Amanda says...What happened to the podcast?
Jack and I had some scheduling conflicts and health issues that made finding time for the podcast impossible. However, your question is timely since Mark of the Central Valley atheist group has offered to do all the production on our cast if we want to restart it. That would take an enormous load of Jack's shoulders. So, hopefully we'll be pod casting again soon!


corsair the rational pirate said...

Her parents did the whole "well... our daughter can say what she wants to say and you can't block her from practicing her religion."

Of course, a five-year old does not have a religion. Much like she does not have a political party, a favorite college basketball team, a choice of merlot, or an opinion on that hot blonde in accounting. All she is doing is parroting her parent's nonsense.

Why don't people need a license to have kids?

Bill said...

PMomma: I don't think it is a good idea for her to be 100% sure you are right - she needs to decide for herself and be 100% certain that she herself is right.

That will probably involve study of at least some passages of the Bible. You can direct P3's attention to inconsistencies and possible alternate motivations of the authors. It might also be helpful to compare with other religions: if Christianity is right (as far as non-Christians going to hell), then most of the world's population is damned to hell for eternity. Is that a sign of a "loving God"?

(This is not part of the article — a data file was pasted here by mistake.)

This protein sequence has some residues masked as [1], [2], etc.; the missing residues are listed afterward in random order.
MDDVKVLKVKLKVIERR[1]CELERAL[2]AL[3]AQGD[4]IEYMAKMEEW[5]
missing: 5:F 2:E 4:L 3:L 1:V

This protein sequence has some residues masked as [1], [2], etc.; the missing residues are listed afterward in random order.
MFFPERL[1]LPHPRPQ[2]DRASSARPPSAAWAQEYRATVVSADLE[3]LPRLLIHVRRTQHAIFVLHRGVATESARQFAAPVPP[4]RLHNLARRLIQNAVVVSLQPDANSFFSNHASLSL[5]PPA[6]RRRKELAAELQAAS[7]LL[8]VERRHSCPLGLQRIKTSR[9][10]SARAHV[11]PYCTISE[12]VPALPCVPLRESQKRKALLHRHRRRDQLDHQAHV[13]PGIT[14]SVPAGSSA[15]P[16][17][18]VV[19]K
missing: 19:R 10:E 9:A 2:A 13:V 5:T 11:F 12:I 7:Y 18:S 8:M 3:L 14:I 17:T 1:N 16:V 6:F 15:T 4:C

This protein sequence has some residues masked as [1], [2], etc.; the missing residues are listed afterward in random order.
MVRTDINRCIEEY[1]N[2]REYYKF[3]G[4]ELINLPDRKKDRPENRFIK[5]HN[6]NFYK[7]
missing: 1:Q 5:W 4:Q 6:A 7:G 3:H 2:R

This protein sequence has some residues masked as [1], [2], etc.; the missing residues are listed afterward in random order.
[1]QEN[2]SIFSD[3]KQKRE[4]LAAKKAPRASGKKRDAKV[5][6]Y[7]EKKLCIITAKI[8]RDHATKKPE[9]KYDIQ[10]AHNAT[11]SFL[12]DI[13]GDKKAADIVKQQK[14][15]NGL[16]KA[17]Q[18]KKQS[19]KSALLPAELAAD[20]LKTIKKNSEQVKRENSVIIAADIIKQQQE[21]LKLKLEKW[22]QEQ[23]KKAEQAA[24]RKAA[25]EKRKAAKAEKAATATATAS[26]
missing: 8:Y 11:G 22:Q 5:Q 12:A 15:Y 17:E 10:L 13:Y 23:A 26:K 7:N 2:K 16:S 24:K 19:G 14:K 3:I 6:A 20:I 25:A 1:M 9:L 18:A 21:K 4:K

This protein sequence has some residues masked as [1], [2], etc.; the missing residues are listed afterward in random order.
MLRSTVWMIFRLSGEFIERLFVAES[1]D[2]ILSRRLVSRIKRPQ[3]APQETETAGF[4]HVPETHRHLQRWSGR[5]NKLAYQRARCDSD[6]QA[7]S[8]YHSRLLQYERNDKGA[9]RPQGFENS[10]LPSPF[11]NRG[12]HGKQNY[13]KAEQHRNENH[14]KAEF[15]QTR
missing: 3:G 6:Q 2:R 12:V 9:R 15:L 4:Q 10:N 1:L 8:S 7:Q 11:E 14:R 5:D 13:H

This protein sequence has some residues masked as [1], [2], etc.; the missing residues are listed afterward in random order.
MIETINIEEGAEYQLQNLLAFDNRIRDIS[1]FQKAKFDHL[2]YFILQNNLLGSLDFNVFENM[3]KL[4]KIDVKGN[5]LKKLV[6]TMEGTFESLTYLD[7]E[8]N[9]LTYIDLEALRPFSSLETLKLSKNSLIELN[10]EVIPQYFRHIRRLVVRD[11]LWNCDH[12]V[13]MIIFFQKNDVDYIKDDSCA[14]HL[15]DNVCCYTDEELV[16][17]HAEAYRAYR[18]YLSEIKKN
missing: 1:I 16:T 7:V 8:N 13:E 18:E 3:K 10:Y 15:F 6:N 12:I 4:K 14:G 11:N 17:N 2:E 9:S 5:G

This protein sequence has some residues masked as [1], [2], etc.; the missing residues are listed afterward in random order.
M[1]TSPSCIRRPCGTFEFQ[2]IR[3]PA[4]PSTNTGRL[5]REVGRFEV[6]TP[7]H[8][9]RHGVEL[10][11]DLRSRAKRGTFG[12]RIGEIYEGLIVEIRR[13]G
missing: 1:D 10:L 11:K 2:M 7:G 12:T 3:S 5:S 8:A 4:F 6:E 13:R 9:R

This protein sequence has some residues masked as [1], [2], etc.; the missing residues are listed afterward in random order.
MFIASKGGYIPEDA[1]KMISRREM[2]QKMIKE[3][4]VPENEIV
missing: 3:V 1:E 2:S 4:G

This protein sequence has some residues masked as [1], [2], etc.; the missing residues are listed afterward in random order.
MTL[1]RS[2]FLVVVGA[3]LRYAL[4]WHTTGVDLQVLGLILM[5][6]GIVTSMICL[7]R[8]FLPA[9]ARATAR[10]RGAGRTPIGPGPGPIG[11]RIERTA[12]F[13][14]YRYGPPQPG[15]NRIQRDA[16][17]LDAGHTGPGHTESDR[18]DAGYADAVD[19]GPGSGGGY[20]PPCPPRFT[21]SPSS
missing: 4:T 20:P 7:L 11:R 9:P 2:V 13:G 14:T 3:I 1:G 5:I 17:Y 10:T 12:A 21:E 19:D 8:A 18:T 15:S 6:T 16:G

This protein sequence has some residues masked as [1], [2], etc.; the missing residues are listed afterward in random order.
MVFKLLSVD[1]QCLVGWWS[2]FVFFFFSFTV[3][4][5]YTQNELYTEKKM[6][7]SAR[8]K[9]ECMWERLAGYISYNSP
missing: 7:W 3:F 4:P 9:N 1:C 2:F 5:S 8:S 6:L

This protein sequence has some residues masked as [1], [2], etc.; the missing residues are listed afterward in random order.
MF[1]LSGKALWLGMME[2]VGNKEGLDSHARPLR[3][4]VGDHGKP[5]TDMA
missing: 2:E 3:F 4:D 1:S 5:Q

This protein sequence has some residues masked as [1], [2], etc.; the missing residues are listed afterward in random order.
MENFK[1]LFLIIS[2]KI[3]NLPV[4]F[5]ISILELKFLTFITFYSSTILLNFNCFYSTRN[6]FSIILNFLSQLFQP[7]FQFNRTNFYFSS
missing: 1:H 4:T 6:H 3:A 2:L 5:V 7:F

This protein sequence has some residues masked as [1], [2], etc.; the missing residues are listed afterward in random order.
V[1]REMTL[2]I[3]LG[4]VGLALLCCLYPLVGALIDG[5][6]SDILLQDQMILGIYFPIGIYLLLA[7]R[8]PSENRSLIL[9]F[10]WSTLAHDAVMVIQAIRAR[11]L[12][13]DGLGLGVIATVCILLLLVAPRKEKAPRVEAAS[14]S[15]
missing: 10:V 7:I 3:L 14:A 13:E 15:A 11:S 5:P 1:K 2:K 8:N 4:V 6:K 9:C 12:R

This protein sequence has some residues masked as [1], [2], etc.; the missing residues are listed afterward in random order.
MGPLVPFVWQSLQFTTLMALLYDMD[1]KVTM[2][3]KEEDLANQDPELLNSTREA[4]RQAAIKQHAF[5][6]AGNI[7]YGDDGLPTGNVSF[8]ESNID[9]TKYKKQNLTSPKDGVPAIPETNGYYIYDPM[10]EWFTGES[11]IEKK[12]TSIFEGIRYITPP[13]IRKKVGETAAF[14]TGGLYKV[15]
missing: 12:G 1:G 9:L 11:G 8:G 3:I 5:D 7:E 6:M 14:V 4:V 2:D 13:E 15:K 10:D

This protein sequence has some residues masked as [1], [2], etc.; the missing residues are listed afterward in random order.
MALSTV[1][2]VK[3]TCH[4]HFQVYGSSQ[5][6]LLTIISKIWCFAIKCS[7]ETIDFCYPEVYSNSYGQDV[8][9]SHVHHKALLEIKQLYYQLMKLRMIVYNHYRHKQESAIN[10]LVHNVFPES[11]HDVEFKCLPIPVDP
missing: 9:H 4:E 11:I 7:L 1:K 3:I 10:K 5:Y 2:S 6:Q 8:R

corsair: I don't think requiring a license to have kids would be a good idea: Christians are the majority in the U.S., that could backfire badly.

Full disclosure: I am a Baha'i and believe in God and a non-literal interpretation of the Bible.

LK said...

I have an un-serious answer here... that my father used when my younger brother, then about 5 years old, was being worried by my grandmother (Catholic) that being raised an atheist, he will go to hell. My parents raised us atheist - I grew up in Hungary, where this is not at all uncommon. On a summer afternoon when my parents and us kids were preparing some snacks, my brother began to tell us how worried he was that our grandma told him he won't go to heaven if he's an atheist because atheists go to hell. My father looked at him, and with a straight face said, but wouldn't you rather come with us? My brother looked at him, looked away, opened and closed his mouth, and his face registered a look of, well that's a really good point.